To move a leech, he says, one has to hold it between your fingers like a pair of chopsticks. “I have caught up to 1,300 leeches in 10 minutes,” he went on. “I used to be able to do that when I was younger, but I got repetitive strain in my leech-catching fingers so I can only do 600 or so.”
He’s even tasted them, when a chef was researching a Transylvanian recipe for leeches fed on goose blood, with garlic and butter. “I won’t do it again,” he said. “It tasted like it smelled: very tangy. It’s probably the foulest thing you’ve ever had — and my mother can’t cook.”
But even someone like Peters-Bond didn’t have the expertise that the doctors in Iowa needed to solve their pus mystery of 2013. They’d tested their tank water, and found no cipro-resistant Aeromonas.
“We had a problem,” recalled Dr. Bradley Ford, director of microbiology at the University of Iowa Hospitals and Clinics. “The Aeromonas, the only place they could be was inside the leech. And we didn’t have a way to look into that.”
What they needed was someone, somewhere, who was intimately familiar with the bugs in a leech’s gut.
oerg Graf was living in California, studying the cooperation of bioluminescent bacteria and the Hawaiian bobtail squid, when a visiting scientist suggested he might want to look inside leeches. They had only one genus of bacteria in their gut, the visitor said, so they’d be an elegant example of animal-microbe symbiosis.
Graf moved to Switzerland to pursue the idea, and soon discovered it wasn’t true: There were, in fact, two. Graf kept studying them anyway, and when the Iowans found him, he was in a lab full of leeches and their flora at the University of Connecticut.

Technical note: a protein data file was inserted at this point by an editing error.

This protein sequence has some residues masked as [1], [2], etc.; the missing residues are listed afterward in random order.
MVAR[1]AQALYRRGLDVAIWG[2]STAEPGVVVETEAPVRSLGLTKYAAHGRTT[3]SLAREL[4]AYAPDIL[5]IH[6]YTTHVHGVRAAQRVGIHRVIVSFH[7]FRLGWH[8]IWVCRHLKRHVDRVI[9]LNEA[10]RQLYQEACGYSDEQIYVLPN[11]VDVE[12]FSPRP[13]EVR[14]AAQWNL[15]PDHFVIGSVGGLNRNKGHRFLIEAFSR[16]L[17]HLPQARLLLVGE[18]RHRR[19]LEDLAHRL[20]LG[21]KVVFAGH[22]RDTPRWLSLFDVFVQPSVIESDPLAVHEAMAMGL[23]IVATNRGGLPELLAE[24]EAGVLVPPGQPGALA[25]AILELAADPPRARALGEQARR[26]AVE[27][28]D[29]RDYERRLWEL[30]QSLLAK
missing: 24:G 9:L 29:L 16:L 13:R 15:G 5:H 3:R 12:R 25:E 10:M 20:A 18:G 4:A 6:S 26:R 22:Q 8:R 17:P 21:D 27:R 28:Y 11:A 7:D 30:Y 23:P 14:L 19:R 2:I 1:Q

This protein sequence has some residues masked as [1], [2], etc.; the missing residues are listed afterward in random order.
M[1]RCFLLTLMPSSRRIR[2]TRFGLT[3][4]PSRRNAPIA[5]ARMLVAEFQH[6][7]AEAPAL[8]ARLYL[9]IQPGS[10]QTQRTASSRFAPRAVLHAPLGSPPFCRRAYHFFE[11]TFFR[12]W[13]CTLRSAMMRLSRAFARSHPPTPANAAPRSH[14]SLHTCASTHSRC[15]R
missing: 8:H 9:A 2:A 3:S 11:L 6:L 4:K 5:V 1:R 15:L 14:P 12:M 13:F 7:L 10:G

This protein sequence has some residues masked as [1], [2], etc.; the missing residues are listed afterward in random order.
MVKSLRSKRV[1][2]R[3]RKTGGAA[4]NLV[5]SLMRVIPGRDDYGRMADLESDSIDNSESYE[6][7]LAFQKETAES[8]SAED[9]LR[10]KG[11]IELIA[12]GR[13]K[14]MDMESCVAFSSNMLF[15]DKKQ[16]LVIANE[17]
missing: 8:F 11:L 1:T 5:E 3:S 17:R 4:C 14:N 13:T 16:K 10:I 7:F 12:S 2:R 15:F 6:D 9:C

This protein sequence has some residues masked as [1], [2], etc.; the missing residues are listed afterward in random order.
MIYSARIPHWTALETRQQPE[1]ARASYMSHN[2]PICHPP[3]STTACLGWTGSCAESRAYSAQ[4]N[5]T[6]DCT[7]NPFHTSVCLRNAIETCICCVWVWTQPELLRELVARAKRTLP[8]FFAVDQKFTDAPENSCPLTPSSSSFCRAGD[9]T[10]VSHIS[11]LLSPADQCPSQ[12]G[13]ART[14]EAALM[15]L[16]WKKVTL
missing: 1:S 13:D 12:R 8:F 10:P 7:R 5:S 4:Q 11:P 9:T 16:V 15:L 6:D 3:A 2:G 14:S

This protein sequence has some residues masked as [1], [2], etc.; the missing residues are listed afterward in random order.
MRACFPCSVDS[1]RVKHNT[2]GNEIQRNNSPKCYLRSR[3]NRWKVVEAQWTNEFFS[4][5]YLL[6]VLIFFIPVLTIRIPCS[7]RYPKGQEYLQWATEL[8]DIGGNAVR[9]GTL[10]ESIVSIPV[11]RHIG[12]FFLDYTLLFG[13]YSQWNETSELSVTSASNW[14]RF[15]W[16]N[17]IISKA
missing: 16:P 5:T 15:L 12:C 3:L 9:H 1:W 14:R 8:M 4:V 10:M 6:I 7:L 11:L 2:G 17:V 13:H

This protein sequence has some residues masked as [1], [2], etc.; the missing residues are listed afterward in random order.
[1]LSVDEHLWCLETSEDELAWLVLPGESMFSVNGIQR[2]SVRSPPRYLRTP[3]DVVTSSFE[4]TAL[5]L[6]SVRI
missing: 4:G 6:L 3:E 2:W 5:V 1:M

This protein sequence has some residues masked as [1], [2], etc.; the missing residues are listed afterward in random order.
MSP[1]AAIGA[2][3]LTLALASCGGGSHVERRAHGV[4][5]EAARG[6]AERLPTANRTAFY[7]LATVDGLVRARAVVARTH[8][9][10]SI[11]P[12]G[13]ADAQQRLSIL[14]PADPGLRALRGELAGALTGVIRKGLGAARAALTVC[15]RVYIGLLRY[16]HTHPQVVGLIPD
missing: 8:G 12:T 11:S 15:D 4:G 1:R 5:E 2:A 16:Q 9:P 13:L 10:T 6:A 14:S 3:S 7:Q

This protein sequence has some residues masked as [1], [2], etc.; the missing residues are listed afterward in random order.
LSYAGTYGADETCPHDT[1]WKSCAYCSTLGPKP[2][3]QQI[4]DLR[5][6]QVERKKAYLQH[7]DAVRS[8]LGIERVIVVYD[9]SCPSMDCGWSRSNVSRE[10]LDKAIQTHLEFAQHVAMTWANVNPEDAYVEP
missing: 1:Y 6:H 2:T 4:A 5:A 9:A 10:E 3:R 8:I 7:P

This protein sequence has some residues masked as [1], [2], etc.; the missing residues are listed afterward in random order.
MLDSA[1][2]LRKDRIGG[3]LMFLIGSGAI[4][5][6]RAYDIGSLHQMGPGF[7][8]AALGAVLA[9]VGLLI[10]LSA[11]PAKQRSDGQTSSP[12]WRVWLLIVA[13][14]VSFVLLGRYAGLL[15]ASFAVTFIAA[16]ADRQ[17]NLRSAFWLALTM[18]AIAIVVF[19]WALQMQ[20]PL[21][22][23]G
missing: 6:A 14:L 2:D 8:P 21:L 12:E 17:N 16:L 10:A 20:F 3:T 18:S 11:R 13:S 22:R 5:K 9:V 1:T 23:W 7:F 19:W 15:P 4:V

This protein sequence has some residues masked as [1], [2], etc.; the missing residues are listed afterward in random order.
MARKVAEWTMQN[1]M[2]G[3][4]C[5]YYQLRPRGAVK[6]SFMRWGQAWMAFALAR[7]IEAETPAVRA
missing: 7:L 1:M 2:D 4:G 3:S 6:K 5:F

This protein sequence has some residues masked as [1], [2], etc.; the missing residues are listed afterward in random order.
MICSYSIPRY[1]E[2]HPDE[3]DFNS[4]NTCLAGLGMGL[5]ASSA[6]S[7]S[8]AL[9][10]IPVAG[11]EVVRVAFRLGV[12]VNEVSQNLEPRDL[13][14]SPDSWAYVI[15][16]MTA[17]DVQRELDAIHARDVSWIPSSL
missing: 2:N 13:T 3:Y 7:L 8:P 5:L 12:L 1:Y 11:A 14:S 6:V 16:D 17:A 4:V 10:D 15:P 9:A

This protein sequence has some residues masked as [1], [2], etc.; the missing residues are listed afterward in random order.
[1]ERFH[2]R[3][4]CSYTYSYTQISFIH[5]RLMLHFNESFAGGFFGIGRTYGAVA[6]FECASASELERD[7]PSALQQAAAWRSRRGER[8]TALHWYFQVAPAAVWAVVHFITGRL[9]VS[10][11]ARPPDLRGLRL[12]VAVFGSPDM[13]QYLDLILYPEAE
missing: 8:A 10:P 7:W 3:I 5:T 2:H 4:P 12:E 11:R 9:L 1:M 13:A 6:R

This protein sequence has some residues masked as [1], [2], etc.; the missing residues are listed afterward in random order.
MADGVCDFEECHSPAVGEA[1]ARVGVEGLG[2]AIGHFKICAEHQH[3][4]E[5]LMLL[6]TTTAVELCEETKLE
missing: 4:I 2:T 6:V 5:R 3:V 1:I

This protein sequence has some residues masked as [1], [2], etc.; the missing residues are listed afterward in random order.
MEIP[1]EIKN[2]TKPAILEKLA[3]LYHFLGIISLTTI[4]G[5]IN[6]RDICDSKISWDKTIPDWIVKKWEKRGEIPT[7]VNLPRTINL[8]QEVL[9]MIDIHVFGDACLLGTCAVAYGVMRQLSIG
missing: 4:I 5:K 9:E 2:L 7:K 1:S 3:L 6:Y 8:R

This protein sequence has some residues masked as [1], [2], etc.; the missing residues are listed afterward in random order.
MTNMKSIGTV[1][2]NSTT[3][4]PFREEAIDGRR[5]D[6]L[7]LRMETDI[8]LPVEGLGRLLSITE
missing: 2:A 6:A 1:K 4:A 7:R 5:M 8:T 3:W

He’d noticed in his own experiments that some antibiotics had stopped working on Aeromonas, and reports were now cropping up of resistant infections in leech therapy patients elsewhere too, so he enlisted Lidia Beka, a Ph.D. student, to trace the trouble back to its roots.
For that, she needed samples. The lab already had some of its own, stored in a freezer that functioned as a kind of Historical Museum of Leech Gut Isolates. That collection was about to expand. They sent out emails, and bacteria came back in reply — little tubes of them, isolated from swabs of pus or surgical instruments in Iowa, Missouri, California, and France.
Other bugs were to be harvested from new orders of leeches, including one sent from Ricarimpex and passed on, unopened, by their American middlemen, a company called Leeches U.S.A. Once they arrived, Beka set about extracting their microbiomes. She tied a lasso around each parasite’s neck, so it wouldn’t vomit up its gut contents, and then dipped it in ethanol, an anesthetic and leech-skin sanitizer at the same time. Now, knocked out, it was ready to be pinned down through the suckers, slit down the front, and suctioned for its gastric juices.